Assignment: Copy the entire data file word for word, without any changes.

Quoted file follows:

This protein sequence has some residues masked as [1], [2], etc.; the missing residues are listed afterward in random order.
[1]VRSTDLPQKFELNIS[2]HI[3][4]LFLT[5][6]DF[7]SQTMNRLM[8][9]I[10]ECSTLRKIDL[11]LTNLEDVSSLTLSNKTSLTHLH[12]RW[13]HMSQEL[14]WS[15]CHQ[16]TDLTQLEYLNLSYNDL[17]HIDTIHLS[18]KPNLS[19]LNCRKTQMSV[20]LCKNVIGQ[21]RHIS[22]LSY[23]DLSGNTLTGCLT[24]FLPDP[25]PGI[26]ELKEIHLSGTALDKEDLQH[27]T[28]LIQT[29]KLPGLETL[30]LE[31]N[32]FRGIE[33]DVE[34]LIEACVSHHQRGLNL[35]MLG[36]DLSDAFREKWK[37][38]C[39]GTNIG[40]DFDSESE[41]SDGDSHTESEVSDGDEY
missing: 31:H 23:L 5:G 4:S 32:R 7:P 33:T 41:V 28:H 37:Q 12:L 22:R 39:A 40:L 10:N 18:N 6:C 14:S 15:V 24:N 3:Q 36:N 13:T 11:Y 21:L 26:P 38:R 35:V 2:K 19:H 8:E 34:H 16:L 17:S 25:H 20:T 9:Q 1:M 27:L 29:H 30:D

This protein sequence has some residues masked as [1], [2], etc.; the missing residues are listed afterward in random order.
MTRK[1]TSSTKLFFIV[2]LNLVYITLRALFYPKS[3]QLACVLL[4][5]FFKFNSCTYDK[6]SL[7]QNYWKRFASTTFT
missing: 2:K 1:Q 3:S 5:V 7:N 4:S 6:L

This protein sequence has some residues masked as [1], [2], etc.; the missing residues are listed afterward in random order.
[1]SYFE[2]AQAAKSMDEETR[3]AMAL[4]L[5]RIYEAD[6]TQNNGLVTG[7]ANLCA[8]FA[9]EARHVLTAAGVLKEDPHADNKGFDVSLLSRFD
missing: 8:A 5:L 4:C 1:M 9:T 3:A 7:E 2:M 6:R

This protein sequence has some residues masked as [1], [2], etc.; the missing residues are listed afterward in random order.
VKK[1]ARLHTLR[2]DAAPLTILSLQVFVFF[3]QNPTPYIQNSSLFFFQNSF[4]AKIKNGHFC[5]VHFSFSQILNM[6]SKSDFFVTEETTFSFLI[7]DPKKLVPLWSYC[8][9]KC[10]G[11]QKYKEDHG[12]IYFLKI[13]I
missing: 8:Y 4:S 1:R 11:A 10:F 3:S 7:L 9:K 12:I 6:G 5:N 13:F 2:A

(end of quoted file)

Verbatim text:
This protein sequence has some residues masked as [1], [2], etc.; the missing residues are listed afterward in random order.
[1]VRSTDLPQKFELNIS[2]HI[3][4]LFLT[5][6]DF[7]SQTMNRLM[8][9]I[10]ECSTLRKIDL[11]LTNLEDVSSLTLSNKTSLTHLH[12]RW[13]HMSQEL[14]WS[15]CHQ[16]TDLTQLEYLNLSYNDL[17]HIDTIHLS[18]KPNLS[19]LNCRKTQMSV[20]LCKNVIGQ[21]RHIS[22]LSY[23]DLSGNTLTGCLT[24]FLPDP[25]PGI[26]ELKEIHLSGTALDKEDLQH[27]T[28]LIQT[29]KLPGLETL[30]LE[31]N[32]FRGIE[33]DVE[34]LIEACVSHHQRGLNL[35]MLG[36]DLSDAFREKWK[37][38]C[39]GTNIG[40]DFDSESE[41]SDGDSHTESEVSDGDEY
missing: 31:H 23:L 5:G 4:S 32:R 7:P 33:T 41:V 28:H 37:Q 12:L 22:R 39:A 40:L 10:N 18:N 6:C 14:S 15:V 24:N 3:Q 36:N 13:T 11:Y 21:L 26:P 38:R 35:V 2:K 19:H 8:E 34:H 16:L 17:S 25:H 20:T 9:Q 1:M 27:L 29:H 30:D

This protein sequence has some residues masked as [1], [2], etc.; the missing residues are listed afterward in random order.
MTRK[1]TSSTKLFFIV[2]LNLVYITLRALFYPKS[3]QLACVLL[4][5]FFKFNSCTYDK[6]SL[7]QNYWKRFASTTFT
missing: 2:K 1:Q 3:S 5:V 7:N 4:S 6:L

This protein sequence has some residues masked as [1], [2], etc.; the missing residues are listed afterward in random order.
[1]SYFE[2]AQAAKSMDEETR[3]AMAL[4]L[5]RIYEAD[6]TQNNGLVTG[7]ANLCA[8]FA[9]EARHVLTAAGVLKEDPHADNKGFDVSLLSRFD
missing: 8:A 5:L 4:C 1:M 9:T 3:A 7:E 2:M 6:R

This protein sequence has some residues masked as [1], [2], etc.; the missing residues are listed afterward in random order.
VKK[1]ARLHTLR[2]DAAPLTILSLQVFVFF[3]QNPTPYIQNSSLFFFQNSF[4]AKIKNGHFC[5]VHFSFSQILNM[6]SKSDFFVTEETTFSFLI[7]DPKKLVPLWSYC[8][9]KC[10]G[11]QKYKEDHG[12]IYFLKI[13]I
missing: 8:Y 4:S 1:R 11:A 10:F 3:S 7:L 9:K 12:I 6:G 5:N 13:F 2:A